Plunger, espresso, filter? Bitter coffee doesn’t mean ‘stronger’

Coffee – one bean with numerous applications. There are numerous ways to brew coffee, including espresso, filter, plunger, percolator, and instant. Each method has different requirements for equipment, timing, temperature, pressure, coffee grind, and water.

Our brewing method preferences may be cultural, social, or pragmatic. But to what extent do they affect the contents of your cup?

Which brew is the strongest?
It depends. In terms of milligrams per millilitre (mg/ml), espresso methods are typically the most concentrated, capable of delivering up to 4.2 mg/ml of caffeine. This is approximately three times higher than other brewing methods, such as the Moka pot (a type of boiling percolator) and cold brewing (1.25 mg/ml). Drip and plunger methods (including French press and Aeropress) cost roughly half again as much.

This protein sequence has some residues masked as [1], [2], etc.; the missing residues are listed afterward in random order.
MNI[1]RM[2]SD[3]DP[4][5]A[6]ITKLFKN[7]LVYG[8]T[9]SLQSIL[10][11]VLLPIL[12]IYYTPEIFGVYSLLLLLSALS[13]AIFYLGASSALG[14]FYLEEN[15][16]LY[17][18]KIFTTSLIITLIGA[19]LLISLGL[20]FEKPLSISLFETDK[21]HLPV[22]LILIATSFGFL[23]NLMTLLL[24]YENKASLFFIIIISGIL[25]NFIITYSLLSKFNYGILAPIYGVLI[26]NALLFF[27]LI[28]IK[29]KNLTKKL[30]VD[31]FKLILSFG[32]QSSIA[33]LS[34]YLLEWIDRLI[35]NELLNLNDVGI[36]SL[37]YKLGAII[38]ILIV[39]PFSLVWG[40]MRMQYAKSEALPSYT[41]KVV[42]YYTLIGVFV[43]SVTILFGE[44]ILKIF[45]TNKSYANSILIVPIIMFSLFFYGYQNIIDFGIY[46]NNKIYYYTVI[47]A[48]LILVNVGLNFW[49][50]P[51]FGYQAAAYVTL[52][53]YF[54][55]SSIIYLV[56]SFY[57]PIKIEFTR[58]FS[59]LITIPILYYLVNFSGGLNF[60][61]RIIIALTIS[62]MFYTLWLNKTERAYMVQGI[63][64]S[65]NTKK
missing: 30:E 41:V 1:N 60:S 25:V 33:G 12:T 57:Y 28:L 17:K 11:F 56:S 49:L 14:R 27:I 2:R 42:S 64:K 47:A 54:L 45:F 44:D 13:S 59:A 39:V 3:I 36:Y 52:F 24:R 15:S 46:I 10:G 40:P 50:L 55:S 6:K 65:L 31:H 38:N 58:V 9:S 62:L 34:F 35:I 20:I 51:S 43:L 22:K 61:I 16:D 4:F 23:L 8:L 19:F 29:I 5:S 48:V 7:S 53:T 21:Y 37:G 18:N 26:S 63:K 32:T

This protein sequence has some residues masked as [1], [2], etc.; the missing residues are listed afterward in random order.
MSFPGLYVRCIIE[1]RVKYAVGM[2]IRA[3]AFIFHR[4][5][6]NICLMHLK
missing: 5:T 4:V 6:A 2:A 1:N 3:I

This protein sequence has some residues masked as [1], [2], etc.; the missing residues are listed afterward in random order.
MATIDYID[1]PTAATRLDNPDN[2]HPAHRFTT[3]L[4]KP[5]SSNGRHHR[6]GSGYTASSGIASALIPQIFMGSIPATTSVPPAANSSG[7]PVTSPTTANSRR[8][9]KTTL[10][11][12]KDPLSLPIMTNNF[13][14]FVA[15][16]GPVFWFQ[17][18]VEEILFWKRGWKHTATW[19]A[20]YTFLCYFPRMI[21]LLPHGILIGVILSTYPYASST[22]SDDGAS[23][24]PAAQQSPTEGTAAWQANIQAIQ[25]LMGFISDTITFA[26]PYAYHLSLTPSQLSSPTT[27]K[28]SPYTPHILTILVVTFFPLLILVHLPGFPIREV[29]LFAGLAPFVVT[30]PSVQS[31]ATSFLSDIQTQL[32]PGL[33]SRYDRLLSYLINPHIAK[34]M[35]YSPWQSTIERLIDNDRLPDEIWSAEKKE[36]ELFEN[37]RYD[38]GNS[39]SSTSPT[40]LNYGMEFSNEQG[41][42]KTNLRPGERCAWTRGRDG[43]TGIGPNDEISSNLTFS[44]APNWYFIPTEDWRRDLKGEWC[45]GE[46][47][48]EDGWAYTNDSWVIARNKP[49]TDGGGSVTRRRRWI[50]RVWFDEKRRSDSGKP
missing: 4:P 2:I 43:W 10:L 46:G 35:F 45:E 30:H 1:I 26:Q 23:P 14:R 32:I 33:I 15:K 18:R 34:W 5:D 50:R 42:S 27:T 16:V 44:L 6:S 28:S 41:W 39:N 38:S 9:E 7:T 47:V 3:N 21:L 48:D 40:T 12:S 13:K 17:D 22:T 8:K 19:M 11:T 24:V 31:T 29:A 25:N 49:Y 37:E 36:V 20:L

Espresso methods extract the most caffeine due to a number of factors. The finer the grind, the greater the contact between the coffee and water. Additionally, espresso uses pressure to force more compounds out of the water. While other methods brew for longer, this method has no effect on the caffeine content. Caffeine is water-soluble and easy to extract, so it is released early in the brewing process.

However, these comparisons are based on typical extraction circumstances, not consumption circumstances.

Therefore, while espresso provides the most concentrated product, it is delivered in a much smaller volume (just 18-30ml) than most other methods. A recent Italian study determined that a typical final serving size for filter, percolator, and cold brew coffees is 120 milliliters.

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